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High Altitudes Cause More Problems with Recalled CareFusion Avea Ventilators

Oct 1, 2013

Avea ventilators, which were part of a Class I recall earlier this year, are particularly prone to malfunctioning in high-altitude areas, according to CareFusion Corp., maker of the devices.

According to a release from the medical device maker, the U.S. Food and Drug Administration (FDA) issued the initial Avea ventilator recall on Sept. 3, confirming the company's belief that the recall deserved the Class I designation.

The FDA's Class I recall is reserved for medical devices or pharmaceutical drugs that carry a significant risk of causing serious injuries or death if used in patient care.

In the initial recall, CareFusion noted that complications could arise while using the Avea ventilators due to a problem with the barometric pressure sensor compensation when the device was used with the neonatal hotwire flow sensor. This defect could result in an underreporting of tidal volume if the device were used in conjunction with the neonatal hotwire flow sensor, according to an updated company statement.

In its update on the recall issued in early September, CareFusion notes that complications most likely will happen in hospitals situated in high-altitude areas. The company said hospitals higher than 5,000 feet in elevation face the greatest risk of the error that prompted the initial recall notice. According to the recall statement, "the level of underreporting between the displayed flow and the actual flow increases proportionately with altitude."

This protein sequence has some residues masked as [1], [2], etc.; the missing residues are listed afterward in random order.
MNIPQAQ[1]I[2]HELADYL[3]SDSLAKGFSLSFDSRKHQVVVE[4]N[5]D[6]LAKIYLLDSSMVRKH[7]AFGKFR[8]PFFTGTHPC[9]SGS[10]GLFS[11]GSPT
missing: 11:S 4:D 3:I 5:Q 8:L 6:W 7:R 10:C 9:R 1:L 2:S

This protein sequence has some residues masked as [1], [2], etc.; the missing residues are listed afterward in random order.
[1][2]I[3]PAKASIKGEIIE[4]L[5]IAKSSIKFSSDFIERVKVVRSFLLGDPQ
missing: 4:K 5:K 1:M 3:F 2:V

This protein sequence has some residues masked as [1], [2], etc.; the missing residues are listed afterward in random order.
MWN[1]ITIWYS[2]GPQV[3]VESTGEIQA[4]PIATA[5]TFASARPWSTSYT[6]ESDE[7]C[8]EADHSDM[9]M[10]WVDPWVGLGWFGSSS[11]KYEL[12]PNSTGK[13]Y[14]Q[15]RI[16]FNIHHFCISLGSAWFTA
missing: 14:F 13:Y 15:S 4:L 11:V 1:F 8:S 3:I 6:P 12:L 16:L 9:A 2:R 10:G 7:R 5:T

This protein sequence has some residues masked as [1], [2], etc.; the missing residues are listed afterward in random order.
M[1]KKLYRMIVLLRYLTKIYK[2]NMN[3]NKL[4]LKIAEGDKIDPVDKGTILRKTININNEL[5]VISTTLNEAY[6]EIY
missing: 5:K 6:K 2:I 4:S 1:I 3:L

CareFusion says it has received five reports of complications with the Avea ventilator from hospitals in high-altitude settings. No injuries were linked directly to complications caused by the Avea ventilators used in the neonatal setting, the updated statement notes.

The company has issued specific instructions to hospitals using the Avea ventilators in neonatal settings. CareFusion says it will issue a software update to compensate for the high-altitude settings of some hospitals when using the neonatal hotwire flow sensor. Hospitals should avoid using the Avea ventilators in this way until the corrections are made, the statement notes.

Also, "[i]f using the Avea Standard ventilator, discontinue use in neonatal patient care settings and contact CareFusion customer support," CareFusion notes.

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